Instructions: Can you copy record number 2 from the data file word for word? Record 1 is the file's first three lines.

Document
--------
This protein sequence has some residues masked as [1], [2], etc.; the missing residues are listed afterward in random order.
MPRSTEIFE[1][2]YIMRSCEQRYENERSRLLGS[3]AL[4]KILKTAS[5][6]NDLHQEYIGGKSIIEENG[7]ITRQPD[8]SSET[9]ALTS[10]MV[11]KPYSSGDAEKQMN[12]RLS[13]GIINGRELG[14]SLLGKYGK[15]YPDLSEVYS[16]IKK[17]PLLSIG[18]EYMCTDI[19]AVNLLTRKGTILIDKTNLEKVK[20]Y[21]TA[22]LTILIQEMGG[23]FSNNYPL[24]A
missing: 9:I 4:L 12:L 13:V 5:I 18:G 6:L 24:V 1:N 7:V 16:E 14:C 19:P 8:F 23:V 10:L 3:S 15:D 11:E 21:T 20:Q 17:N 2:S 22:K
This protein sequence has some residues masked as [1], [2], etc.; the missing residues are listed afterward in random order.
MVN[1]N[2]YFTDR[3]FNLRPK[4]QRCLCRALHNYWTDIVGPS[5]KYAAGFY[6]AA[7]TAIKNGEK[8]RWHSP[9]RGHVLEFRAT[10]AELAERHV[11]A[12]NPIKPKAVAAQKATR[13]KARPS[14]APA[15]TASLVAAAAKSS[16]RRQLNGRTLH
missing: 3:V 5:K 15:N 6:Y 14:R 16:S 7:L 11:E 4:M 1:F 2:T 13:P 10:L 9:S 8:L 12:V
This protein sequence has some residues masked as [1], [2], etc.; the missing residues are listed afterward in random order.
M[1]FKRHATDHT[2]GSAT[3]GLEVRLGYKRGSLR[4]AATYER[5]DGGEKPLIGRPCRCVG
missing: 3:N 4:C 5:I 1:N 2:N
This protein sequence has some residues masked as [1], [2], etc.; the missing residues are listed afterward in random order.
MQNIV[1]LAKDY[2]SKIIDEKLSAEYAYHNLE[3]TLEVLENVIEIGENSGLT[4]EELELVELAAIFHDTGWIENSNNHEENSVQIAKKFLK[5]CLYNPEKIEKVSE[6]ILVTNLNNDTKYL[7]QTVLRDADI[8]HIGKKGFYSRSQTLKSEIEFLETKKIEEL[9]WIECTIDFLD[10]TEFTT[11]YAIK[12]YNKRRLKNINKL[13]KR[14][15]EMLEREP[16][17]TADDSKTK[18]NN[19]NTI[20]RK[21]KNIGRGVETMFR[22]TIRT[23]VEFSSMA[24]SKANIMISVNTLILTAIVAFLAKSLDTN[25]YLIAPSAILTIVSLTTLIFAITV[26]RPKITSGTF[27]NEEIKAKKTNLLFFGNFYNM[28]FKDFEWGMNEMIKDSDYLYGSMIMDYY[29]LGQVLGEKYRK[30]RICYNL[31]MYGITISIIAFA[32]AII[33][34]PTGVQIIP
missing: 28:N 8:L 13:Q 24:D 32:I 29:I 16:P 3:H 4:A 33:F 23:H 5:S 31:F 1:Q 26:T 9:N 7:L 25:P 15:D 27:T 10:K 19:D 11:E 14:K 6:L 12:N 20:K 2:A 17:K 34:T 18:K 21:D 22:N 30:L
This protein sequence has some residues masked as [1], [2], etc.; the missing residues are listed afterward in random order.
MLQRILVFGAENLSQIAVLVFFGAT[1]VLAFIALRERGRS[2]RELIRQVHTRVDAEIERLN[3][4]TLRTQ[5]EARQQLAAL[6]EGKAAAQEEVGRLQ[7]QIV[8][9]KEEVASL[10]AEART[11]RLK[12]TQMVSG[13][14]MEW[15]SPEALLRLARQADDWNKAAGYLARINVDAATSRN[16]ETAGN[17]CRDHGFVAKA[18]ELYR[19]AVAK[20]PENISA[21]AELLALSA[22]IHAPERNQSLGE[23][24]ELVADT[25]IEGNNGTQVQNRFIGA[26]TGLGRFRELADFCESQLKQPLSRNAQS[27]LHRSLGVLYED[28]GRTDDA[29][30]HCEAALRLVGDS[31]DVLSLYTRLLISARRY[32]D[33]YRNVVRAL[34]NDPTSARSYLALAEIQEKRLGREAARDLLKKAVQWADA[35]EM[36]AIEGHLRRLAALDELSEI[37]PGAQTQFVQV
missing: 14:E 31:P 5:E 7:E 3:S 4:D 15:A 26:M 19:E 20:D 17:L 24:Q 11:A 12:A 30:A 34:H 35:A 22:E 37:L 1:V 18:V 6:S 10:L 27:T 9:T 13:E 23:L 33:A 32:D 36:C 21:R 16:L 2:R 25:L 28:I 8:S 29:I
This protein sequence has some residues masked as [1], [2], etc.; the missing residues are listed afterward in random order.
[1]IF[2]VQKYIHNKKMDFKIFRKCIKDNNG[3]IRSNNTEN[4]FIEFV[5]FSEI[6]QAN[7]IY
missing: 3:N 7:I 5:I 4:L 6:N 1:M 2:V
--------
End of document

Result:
This protein sequence has some residues masked as [1], [2], etc.; the missing residues are listed afterward in random order.
MVN[1]N[2]YFTDR[3]FNLRPK[4]QRCLCRALHNYWTDIVGPS[5]KYAAGFY[6]AA[7]TAIKNGEK[8]RWHSP[9]RGHVLEFRAT[10]AELAERHV[11]A[12]NPIKPKAVAAQKATR[13]KARPS[14]APA[15]TASLVAAAAKSS[16]RRQLNGRTLH
missing: 3:V 5:K 15:N 6:Y 14:R 16:S 7:L 11:E 4:M 1:F 2:T 13:P 10:L 9:S 8:L 12:V